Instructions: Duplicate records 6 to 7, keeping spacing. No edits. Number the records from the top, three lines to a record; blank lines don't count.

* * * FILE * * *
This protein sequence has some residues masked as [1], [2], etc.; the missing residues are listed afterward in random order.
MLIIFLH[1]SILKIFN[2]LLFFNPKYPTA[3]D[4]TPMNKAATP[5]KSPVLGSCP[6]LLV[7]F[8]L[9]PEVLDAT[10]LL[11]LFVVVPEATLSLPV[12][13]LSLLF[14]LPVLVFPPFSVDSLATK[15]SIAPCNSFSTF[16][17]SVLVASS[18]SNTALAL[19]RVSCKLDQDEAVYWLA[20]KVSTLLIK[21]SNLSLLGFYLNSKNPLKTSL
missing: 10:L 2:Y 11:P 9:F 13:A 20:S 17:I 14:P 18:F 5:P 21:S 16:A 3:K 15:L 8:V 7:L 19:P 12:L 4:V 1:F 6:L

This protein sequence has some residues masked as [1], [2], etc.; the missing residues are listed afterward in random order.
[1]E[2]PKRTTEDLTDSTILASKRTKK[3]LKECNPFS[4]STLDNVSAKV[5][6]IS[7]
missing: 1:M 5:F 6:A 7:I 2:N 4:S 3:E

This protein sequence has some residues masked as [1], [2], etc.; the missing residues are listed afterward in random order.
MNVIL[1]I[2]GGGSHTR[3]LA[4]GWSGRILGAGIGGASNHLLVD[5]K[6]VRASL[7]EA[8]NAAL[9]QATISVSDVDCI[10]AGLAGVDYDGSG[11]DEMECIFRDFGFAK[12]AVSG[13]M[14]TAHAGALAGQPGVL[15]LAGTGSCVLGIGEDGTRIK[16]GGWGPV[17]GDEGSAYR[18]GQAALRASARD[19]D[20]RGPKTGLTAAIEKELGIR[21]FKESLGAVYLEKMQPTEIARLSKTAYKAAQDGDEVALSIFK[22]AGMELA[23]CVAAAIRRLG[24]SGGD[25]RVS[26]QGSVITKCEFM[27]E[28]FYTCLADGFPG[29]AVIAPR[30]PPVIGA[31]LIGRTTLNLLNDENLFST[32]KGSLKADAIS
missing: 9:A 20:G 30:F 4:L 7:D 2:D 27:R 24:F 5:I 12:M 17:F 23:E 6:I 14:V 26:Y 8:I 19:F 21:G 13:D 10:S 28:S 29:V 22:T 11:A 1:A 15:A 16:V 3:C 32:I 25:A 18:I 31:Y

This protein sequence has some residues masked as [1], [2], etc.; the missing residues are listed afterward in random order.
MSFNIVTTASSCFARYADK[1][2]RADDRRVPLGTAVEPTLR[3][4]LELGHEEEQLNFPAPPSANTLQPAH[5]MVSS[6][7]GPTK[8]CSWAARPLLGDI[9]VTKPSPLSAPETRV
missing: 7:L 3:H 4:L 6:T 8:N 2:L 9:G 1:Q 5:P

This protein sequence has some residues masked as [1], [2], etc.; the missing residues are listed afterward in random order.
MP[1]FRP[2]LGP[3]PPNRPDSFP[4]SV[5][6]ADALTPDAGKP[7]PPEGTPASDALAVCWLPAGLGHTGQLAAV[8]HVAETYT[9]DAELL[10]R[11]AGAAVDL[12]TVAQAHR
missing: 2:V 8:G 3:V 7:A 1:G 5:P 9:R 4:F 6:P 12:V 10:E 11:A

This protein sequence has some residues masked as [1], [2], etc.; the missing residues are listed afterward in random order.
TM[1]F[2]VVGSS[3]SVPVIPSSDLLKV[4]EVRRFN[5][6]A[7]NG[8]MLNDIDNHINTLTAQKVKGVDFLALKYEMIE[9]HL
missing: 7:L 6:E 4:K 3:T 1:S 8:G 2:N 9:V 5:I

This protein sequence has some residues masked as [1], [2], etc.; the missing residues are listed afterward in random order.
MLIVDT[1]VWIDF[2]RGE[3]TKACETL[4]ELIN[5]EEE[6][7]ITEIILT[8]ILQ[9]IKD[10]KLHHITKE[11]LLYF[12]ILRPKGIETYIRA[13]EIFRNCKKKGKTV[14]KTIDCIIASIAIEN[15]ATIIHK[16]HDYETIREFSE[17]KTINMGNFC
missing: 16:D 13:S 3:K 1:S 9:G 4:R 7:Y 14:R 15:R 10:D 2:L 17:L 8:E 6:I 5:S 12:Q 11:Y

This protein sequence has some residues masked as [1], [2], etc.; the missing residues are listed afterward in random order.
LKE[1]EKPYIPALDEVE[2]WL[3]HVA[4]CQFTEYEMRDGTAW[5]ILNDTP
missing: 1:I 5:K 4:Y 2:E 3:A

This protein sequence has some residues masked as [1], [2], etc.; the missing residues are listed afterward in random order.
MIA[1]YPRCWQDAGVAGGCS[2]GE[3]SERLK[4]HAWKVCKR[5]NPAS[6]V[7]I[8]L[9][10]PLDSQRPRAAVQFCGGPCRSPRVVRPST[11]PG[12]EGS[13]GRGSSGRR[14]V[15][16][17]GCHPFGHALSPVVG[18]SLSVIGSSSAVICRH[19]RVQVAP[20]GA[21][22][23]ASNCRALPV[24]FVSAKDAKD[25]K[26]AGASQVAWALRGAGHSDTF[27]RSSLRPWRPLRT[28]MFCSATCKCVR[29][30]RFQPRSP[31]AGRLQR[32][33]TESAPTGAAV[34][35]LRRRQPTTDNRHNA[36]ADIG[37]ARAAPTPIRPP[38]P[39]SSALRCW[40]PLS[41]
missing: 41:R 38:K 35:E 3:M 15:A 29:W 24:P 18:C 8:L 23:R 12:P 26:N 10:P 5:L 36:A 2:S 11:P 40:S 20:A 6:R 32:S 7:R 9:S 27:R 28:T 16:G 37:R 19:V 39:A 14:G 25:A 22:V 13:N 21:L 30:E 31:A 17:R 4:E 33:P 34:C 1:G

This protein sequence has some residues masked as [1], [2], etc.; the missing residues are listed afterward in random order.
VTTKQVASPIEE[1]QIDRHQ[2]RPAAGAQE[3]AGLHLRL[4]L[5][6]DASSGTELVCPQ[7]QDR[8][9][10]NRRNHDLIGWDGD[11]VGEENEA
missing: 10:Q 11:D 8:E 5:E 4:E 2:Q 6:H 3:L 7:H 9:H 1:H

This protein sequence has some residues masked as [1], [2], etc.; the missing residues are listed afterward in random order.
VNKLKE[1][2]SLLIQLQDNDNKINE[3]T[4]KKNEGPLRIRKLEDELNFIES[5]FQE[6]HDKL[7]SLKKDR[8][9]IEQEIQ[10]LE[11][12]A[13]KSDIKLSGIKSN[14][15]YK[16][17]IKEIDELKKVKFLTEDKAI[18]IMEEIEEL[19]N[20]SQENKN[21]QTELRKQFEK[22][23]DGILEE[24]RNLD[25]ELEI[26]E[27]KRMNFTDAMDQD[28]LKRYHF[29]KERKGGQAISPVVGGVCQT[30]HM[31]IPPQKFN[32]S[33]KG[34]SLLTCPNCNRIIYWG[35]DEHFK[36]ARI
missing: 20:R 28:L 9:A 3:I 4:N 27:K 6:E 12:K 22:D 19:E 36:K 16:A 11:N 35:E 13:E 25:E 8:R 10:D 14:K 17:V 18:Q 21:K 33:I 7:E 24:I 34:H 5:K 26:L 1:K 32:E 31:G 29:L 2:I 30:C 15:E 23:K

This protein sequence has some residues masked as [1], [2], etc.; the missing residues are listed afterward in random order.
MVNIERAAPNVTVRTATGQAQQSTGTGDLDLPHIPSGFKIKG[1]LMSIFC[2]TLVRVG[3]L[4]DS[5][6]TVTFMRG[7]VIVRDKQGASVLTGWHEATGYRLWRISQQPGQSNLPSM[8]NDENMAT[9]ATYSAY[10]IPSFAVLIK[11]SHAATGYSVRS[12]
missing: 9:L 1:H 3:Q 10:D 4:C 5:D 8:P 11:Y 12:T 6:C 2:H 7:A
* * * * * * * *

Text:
This protein sequence has some residues masked as [1], [2], etc.; the missing residues are listed afterward in random order.
TM[1]F[2]VVGSS[3]SVPVIPSSDLLKV[4]EVRRFN[5][6]A[7]NG[8]MLNDIDNHINTLTAQKVKGVDFLALKYEMIE[9]HL
missing: 7:L 6:E 4:K 3:T 1:S 8:G 2:N 9:V 5:I

This protein sequence has some residues masked as [1], [2], etc.; the missing residues are listed afterward in random order.
MLIVDT[1]VWIDF[2]RGE[3]TKACETL[4]ELIN[5]EEE[6][7]ITEIILT[8]ILQ[9]IKD[10]KLHHITKE[11]LLYF[12]ILRPKGIETYIRA[13]EIFRNCKKKGKTV[14]KTIDCIIASIAIEN[15]ATIIHK[16]HDYETIREFSE[17]KTINMGNFC
missing: 16:D 13:S 3:K 1:S 9:G 4:R 7:Y 14:R 15:R 10:D 2:L 17:L 8:E 6:I 5:S 12:Q 11:Y